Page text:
Rich: Talk about making the offer. You look at the property, you look at all these things, you just provided a really great list of things to look at. Some of them, we knew about it; some of them we didn’t, so what do you do with these numbers? How do you use that to make your offer?
Mike Deluca: Well, when I’m working with a buyer, at the end of the day, again I keep coming back to what’s their investment objective and my personal opinion from an investment standpoint, if I have to boil down my MBA from [unintelligible 0:45:00] two words, it’s cash flow. If you’re not cash flowing after you’ve invested all this money, whatever the numbers come out of, this is a bad idea. How many people got burnd when the market tanked in ’06, ’07, ’08 because they weren’t looking at the cash flow? They were looking at price appreciation.
Rich: Right, which you can’t control.
Mike Deluca: Which you can’t control. If it’s appreciating, great, but if you’re cash flowing, you can ride anything out.
Rich: What are some of the red flags in the neighborhood that you’re hoping to not find?
Mike O’Rourke: Rundown houses, high prices.
Rich: Does it affect your offer? Does it affect what you’re making an offer at all?
Mike O’Rourke: I’m a bit I don’t care if I might [unintelligible 0:48:35] an adult, or I may just make like a ridiculous like $50,000, take it or leave it and you might be looking for $200,000. I won’t lose any sleep if I don’t get it, but a lot of times, they will come around. They do come around.
Rich: Are there any properties that you wouldn’t take for any price, that if they sold it to you for $15 that you wouldn’t take?
Mike O’Rourke: No, the other—
Rich: Because you and I talked about one a couple of weeks ago.
Mike O’Rourke: A friend of mine, he called me. He said what do use for a realtor, and I hooked up Mike with him. Mike went over and looked at and the guy never called Mike back. I saw him one day—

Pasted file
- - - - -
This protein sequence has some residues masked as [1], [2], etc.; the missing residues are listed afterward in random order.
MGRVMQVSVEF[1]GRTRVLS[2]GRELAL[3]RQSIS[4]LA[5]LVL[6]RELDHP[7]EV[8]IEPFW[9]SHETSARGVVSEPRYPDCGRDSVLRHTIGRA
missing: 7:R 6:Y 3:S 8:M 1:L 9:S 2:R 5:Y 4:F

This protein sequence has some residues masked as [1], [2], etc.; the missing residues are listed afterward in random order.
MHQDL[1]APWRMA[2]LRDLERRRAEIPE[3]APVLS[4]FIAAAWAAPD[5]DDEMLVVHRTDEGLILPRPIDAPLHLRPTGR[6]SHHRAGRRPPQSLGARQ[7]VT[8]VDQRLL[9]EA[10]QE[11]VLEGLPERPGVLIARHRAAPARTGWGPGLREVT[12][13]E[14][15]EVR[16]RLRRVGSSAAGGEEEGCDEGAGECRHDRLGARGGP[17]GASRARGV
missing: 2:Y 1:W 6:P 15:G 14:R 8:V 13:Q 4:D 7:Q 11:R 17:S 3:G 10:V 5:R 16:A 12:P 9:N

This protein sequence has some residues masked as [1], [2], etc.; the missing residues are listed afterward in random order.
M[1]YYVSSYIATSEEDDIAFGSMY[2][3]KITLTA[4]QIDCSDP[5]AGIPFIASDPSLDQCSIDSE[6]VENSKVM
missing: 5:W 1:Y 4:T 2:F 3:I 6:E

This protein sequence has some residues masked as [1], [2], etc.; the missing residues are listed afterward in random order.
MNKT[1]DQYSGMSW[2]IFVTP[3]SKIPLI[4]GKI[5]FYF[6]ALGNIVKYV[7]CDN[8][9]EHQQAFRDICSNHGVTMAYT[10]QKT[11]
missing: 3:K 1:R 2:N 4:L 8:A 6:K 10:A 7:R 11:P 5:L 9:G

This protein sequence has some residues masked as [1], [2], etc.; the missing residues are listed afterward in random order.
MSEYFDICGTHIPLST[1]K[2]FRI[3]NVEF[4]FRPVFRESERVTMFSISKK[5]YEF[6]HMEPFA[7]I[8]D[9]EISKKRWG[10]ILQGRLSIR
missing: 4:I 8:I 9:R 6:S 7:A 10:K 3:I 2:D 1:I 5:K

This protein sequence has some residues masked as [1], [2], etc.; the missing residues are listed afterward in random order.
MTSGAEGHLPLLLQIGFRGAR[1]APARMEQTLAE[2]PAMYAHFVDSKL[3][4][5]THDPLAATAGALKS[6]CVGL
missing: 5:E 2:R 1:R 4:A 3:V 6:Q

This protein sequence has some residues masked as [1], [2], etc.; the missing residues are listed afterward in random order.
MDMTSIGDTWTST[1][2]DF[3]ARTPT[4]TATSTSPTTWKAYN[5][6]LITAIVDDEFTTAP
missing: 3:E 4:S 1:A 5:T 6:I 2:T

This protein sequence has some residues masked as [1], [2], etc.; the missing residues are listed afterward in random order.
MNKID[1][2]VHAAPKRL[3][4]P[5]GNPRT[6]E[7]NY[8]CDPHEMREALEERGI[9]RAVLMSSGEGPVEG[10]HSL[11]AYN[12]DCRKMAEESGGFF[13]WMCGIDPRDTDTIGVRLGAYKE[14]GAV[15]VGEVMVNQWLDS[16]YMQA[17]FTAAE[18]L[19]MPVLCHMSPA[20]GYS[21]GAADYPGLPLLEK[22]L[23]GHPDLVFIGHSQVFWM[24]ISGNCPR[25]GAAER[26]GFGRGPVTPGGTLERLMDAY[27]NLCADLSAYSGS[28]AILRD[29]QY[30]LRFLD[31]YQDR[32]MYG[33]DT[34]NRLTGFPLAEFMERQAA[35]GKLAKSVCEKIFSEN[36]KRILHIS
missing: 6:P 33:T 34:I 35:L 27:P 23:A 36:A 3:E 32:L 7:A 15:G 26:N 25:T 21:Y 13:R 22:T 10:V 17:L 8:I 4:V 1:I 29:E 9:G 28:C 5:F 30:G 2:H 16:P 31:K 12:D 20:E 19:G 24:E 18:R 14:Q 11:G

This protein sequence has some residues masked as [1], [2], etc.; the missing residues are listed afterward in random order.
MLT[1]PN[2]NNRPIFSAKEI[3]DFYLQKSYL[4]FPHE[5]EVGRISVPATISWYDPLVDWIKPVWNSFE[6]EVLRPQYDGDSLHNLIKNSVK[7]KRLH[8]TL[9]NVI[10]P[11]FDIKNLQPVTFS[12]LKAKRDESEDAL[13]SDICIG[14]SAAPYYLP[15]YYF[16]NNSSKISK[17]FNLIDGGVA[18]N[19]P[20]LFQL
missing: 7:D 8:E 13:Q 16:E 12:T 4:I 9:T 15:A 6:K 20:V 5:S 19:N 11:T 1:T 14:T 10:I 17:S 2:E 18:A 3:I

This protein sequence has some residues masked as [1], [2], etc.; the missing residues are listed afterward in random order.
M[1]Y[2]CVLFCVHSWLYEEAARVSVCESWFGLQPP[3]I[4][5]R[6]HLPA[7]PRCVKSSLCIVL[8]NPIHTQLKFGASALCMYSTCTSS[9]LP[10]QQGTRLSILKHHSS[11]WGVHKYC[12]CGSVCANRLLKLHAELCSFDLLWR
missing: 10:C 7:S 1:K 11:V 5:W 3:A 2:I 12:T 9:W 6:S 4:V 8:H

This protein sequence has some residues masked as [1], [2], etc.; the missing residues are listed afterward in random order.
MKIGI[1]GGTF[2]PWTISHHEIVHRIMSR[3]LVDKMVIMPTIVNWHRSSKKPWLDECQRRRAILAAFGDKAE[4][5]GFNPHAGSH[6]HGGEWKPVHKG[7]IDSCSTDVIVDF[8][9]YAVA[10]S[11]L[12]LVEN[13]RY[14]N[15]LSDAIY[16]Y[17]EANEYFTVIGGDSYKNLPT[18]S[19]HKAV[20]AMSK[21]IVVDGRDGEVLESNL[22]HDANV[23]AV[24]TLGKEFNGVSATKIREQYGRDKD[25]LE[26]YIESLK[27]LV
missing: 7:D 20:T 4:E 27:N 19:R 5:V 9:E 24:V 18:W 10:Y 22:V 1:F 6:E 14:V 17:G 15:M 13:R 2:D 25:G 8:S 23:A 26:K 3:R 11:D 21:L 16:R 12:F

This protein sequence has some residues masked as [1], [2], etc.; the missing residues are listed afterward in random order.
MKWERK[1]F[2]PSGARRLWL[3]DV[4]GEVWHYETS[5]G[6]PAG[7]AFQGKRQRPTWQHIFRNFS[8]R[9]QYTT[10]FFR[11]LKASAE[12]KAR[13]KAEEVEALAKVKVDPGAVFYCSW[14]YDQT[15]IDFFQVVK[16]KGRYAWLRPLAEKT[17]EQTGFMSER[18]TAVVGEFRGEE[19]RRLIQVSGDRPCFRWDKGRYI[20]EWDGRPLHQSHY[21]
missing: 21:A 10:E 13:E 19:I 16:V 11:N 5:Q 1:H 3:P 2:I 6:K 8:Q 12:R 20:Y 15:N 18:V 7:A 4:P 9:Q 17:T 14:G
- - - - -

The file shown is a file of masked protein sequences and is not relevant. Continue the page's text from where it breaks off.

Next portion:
Rich: Does he know who he is?
Mike O’Rourke: Yes, Mike Deluca. Anyway, the guy I met him. I said, “Why didn’t you call him back?” He said, “I don’t want it. I want to get rid of it, $20,000. Take it or leave it.” I said, “Right, I’ll think about it.” I called Mike up. Mike said, “Buy it. We can get $85,000 to sell it in the morning.”
Rich: No kidding.
Mike O’Rourke: Today, I got a credit card, $20,000 zero percent for the next year. The credit card just bought the house.
Mike Deluca: That’s what happens when you don’t use a good realtor: you lose money.
Mike O’Rourke: And we’re going to put it in the market. We’re going to put it when we buy it, but the thing is, I’ve been away on vacation and Mike said, “This is a good deal, grab it.” I might look at it in the computer, but I take Mike’s word and Mike has been with me a lot of times and I trust what he says. We go into a house. We think is it $150,000? We squabbled over $10,000 the other day and somebody bought it for $145,000 and before that, I offered it $150,000 but then I dropped down to $140,000 because I didn’t get it the first time and now somebody bought it at $145,000, so I lose it.
Rich: Got you. you and I talked about a property a couple of years ago that I didn’t want and you didn’t want because it had been on fire and it had to get torn down and the lot was too small to build anything. I don’t know if you remember.
Mike O’Rourke: You got to take the lot size and you got to make sure that if you tear it down, you got to find out from the city if they’re going to let you rebuild.
Mike Deluca: No.
Mike O’Rourke: You have to leave the foundation, maybe even both. You got to talk to the building inspector to see if they’ll let you rehab it and how much you’re going to take down of it.
Rich: But if they won’t and you bought a building for $5,000 and you thought you got the deal of the century and you can’t do anything but turn it into a garden, then that’s something you need to be aware of when you’re looking at a property.
Mike O’Rourke: Right. You got to go see the building inspector and just talk to them. They’re good guys and they’ll tell you what they can do. Bring a plot plan with the house on it and just show them. They know the house had the fire. They’ve been there already and just see what they say.
Rich: Absolutely. That’s is a great tip from somebody who has a lot of experience. Are you guys going to hang around for a couple of minutes for people to ask you questions one-on-one?
Mike Deluca: Sure.
Rich: Awesome. Let’s hear it for the Mike and Mike Show, ladies and gentlemen!